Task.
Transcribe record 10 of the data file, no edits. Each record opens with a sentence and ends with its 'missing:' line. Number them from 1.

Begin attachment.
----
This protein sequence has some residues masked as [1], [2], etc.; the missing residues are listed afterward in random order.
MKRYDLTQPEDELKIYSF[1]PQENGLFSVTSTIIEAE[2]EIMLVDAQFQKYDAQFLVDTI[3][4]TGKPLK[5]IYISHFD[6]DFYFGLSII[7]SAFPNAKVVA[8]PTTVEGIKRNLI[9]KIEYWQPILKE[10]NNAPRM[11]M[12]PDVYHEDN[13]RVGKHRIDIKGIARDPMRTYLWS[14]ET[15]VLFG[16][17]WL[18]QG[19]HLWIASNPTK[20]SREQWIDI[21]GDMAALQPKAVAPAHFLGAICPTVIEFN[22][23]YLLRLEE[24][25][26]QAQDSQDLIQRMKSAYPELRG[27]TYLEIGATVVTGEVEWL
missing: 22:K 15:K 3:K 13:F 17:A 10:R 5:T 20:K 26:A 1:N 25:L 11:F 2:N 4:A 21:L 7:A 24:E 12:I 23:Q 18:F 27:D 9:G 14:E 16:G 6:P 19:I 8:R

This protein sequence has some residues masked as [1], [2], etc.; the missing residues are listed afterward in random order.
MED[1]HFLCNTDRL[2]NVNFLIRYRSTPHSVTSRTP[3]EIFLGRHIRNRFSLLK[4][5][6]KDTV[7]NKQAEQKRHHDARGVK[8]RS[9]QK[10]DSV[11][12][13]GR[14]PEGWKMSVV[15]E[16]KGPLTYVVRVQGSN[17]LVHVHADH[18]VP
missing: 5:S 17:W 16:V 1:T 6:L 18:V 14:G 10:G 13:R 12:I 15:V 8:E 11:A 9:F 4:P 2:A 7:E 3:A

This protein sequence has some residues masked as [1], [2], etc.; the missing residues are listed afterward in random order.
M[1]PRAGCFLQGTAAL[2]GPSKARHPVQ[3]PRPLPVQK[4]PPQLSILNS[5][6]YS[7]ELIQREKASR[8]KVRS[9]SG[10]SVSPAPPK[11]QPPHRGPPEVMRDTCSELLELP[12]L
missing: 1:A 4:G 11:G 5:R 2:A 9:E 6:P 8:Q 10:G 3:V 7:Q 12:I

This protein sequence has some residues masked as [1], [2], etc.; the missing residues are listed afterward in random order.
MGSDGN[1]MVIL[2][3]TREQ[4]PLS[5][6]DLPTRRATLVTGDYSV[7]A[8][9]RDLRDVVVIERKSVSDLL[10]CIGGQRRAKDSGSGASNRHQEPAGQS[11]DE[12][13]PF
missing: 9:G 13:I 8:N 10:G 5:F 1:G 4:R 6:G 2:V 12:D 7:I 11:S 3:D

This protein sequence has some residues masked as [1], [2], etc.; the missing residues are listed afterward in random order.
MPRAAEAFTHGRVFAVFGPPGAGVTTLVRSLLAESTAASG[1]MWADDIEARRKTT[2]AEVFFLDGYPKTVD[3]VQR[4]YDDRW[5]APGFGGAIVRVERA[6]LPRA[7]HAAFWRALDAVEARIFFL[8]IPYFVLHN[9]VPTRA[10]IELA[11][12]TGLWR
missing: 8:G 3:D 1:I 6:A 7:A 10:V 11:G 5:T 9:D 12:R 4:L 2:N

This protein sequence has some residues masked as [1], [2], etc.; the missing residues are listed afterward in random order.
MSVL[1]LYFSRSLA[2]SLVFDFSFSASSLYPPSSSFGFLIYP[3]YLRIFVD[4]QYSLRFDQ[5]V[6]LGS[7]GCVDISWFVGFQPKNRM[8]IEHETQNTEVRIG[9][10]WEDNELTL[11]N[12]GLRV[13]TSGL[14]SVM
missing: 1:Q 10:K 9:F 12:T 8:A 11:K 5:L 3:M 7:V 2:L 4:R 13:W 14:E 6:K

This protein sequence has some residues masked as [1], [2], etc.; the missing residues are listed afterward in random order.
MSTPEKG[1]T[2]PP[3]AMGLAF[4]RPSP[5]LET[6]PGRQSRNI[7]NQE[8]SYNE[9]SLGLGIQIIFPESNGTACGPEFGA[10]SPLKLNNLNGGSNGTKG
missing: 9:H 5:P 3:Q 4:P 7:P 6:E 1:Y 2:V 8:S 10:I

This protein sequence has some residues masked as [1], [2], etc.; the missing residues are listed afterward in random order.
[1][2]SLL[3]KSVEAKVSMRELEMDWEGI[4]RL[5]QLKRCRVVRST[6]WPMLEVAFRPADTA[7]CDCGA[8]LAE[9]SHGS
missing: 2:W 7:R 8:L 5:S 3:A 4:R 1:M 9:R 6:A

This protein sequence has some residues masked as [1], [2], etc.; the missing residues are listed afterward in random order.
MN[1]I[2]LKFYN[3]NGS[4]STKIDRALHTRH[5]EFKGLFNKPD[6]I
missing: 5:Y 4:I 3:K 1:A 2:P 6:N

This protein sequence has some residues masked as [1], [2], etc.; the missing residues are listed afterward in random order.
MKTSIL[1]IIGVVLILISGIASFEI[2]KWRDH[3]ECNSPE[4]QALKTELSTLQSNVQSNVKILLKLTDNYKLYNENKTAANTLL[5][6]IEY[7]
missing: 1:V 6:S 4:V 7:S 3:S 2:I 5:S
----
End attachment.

This protein sequence has some residues masked as [1], [2], etc.; the missing residues are listed afterward in random order.
MKTSIL[1]IIGVVLILISGIASFEI[2]KWRDH[3]ECNSPE[4]QALKTELSTLQSNVQSNVKILLKLTDNYKLYNENKTAANTLL[5][6]IEY[7]
missing: 1:V 6:S 4:V 7:S 3:S 2:I 5:S